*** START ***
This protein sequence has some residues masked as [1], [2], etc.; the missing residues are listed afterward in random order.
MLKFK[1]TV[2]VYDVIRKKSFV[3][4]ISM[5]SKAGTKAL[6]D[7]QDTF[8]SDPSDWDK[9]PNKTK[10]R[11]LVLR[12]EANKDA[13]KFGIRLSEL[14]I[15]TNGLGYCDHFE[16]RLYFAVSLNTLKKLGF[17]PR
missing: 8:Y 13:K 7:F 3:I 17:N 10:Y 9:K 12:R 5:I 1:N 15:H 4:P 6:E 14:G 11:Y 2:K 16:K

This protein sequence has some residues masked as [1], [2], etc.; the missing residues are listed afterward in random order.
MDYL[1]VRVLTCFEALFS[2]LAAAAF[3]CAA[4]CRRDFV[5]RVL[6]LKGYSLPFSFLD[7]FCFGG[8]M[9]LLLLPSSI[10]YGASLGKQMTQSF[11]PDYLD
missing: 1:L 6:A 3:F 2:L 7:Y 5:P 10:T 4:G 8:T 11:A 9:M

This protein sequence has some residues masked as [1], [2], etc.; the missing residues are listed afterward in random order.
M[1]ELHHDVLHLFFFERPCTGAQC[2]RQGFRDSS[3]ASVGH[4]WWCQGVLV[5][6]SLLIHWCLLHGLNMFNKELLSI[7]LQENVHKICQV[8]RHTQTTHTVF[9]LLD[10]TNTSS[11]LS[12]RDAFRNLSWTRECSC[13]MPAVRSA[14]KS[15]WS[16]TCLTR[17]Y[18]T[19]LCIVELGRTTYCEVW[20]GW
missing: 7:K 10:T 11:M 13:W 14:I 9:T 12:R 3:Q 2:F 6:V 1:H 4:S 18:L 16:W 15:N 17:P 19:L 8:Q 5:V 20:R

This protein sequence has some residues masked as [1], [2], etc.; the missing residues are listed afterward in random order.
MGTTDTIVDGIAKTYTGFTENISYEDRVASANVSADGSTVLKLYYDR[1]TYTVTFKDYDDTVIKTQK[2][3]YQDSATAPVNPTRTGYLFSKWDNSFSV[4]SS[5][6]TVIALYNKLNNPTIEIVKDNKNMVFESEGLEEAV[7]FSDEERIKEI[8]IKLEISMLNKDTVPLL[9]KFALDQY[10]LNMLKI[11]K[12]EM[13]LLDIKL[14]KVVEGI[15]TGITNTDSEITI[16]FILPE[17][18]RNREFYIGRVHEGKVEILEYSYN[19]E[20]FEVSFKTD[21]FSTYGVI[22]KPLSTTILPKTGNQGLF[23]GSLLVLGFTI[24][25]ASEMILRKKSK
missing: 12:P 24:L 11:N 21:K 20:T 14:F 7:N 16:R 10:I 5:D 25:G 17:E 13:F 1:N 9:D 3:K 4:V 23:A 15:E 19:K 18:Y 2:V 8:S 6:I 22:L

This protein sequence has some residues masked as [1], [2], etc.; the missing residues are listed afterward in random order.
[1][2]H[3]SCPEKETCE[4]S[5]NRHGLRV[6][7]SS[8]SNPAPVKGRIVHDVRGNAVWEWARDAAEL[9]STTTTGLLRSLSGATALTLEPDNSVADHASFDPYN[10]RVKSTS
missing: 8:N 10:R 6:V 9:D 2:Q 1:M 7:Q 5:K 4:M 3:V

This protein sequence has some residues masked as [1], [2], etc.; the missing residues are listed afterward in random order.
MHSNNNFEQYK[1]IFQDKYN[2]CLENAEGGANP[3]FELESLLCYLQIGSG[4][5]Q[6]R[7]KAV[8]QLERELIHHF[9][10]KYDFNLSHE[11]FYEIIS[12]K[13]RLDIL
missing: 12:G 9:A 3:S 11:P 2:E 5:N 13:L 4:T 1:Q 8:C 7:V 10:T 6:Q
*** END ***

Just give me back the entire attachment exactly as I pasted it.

This protein sequence has some residues masked as [1], [2], etc.; the missing residues are listed afterward in random order.
MLKFK[1]TV[2]VYDVIRKKSFV[3][4]ISM[5]SKAGTKAL[6]D[7]QDTF[8]SDPSDWDK[9]PNKTK[10]R[11]LVLR[12]EANKDA[13]KFGIRLSEL[14]I[15]TNGLGYCDHFE[16]RLYFAVSLNTLKKLGF[17]PR
missing: 8:Y 13:K 7:F 3:I 17:N 10:Y 9:K 12:R 5:I 1:N 15:H 4:P 6:E 14:G 11:Y 2:K 16:K

This protein sequence has some residues masked as [1], [2], etc.; the missing residues are listed afterward in random order.
MDYL[1]VRVLTCFEALFS[2]LAAAAF[3]CAA[4]CRRDFV[5]RVL[6]LKGYSLPFSFLD[7]FCFGG[8]M[9]LLLLPSSI[10]YGASLGKQMTQSF[11]PDYLD
missing: 1:L 6:A 3:F 2:L 7:Y 5:P 10:T 4:G 8:T 11:A 9:M

This protein sequence has some residues masked as [1], [2], etc.; the missing residues are listed afterward in random order.
M[1]ELHHDVLHLFFFERPCTGAQC[2]RQGFRDSS[3]ASVGH[4]WWCQGVLV[5][6]SLLIHWCLLHGLNMFNKELLSI[7]LQENVHKICQV[8]RHTQTTHTVF[9]LLD[10]TNTSS[11]LS[12]RDAFRNLSWTRECSC[13]MPAVRSA[14]KS[15]WS[16]TCLTR[17]Y[18]T[19]LCIVELGRTTYCEVW[20]GW
missing: 7:K 10:T 11:M 13:W 14:I 9:T 12:R 3:Q 2:F 6:V 1:H 4:S 18:L 16:W 15:N 17:P 19:L 8:Q 5:V 20:R

This protein sequence has some residues masked as [1], [2], etc.; the missing residues are listed afterward in random order.
MGTTDTIVDGIAKTYTGFTENISYEDRVASANVSADGSTVLKLYYDR[1]TYTVTFKDYDDTVIKTQK[2][3]YQDSATAPVNPTRTGYLFSKWDNSFSV[4]SS[5][6]TVIALYNKLNNPTIEIVKDNKNMVFESEGLEEAV[7]FSDEERIKEI[8]IKLEISMLNKDTVPLL[9]KFALDQY[10]LNMLKI[11]K[12]EM[13]LLDIKL[14]KVVEGI[15]TGITNTDSEITI[16]FILPE[17][18]RNREFYIGRVHEGKVEILEYSYN[19]E[20]FEVSFKTD[21]FSTYGVI[22]KPLSTTILPKTGNQGLF[23]GSLLVLGFTI[24][25]ASEMILRKKSK
missing: 12:P 24:L 11:N 21:K 20:T 14:F 7:N 16:R 10:I 5:D 25:G 17:E 13:F 1:N 9:D 3:K 4:V 23:A 15:E 19:K 18:Y 2:V 8:S 6:I 22:L

This protein sequence has some residues masked as [1], [2], etc.; the missing residues are listed afterward in random order.
[1][2]H[3]SCPEKETCE[4]S[5]NRHGLRV[6][7]SS[8]SNPAPVKGRIVHDVRGNAVWEWARDAAEL[9]STTTTGLLRSLSGATALTLEPDNSVADHASFDPYN[10]RVKSTS
missing: 8:N 10:R 6:V 9:D 2:Q 1:M 7:Q 5:K 4:M 3:V

This protein sequence has some residues masked as [1], [2], etc.; the missing residues are listed afterward in random order.
MHSNNNFEQYK[1]IFQDKYN[2]CLENAEGGANP[3]FELESLLCYLQIGSG[4][5]Q[6]R[7]KAV[8]QLERELIHHF[9][10]KYDFNLSHE[11]FYEIIS[12]K[13]RLDIL
missing: 12:G 9:A 3:S 11:P 2:E 5:N 13:L 4:T 1:Q 8:C 7:V 10:T 6:Q